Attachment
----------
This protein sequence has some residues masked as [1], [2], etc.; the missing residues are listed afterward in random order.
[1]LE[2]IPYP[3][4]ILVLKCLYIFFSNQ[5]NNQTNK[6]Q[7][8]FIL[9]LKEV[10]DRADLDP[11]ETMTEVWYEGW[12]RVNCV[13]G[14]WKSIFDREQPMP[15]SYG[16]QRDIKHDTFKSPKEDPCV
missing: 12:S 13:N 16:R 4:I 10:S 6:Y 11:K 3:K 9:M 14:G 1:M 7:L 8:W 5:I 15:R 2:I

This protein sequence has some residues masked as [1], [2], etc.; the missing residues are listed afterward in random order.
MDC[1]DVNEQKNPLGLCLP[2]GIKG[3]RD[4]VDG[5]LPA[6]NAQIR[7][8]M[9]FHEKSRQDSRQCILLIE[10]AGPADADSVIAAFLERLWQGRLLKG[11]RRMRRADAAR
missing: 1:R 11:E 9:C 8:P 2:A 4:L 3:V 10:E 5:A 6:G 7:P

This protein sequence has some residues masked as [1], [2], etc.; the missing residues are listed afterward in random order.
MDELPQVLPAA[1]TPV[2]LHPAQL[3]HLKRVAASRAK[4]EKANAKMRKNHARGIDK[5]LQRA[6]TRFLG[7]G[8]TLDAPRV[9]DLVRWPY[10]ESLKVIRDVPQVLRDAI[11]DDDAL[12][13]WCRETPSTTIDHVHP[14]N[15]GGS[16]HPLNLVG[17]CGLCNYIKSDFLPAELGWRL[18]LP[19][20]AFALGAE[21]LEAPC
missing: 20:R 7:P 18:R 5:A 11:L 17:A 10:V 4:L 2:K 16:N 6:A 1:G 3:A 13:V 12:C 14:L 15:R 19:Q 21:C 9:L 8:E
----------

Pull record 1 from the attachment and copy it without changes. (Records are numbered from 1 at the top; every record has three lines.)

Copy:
This protein sequence has some residues masked as [1], [2], etc.; the missing residues are listed afterward in random order.
[1]LE[2]IPYP[3][4]ILVLKCLYIFFSNQ[5]NNQTNK[6]Q[7][8]FIL[9]LKEV[10]DRADLDP[11]ETMTEVWYEGW[12]RVNCV[13]G[14]WKSIFDREQPMP[15]SYG[16]QRDIKHDTFKSPKEDPCV
missing: 12:S 13:N 16:R 4:I 10:S 6:Y 11:K 3:K 9:M 14:G 1:M 7:L 8:W 5:I 15:R 2:I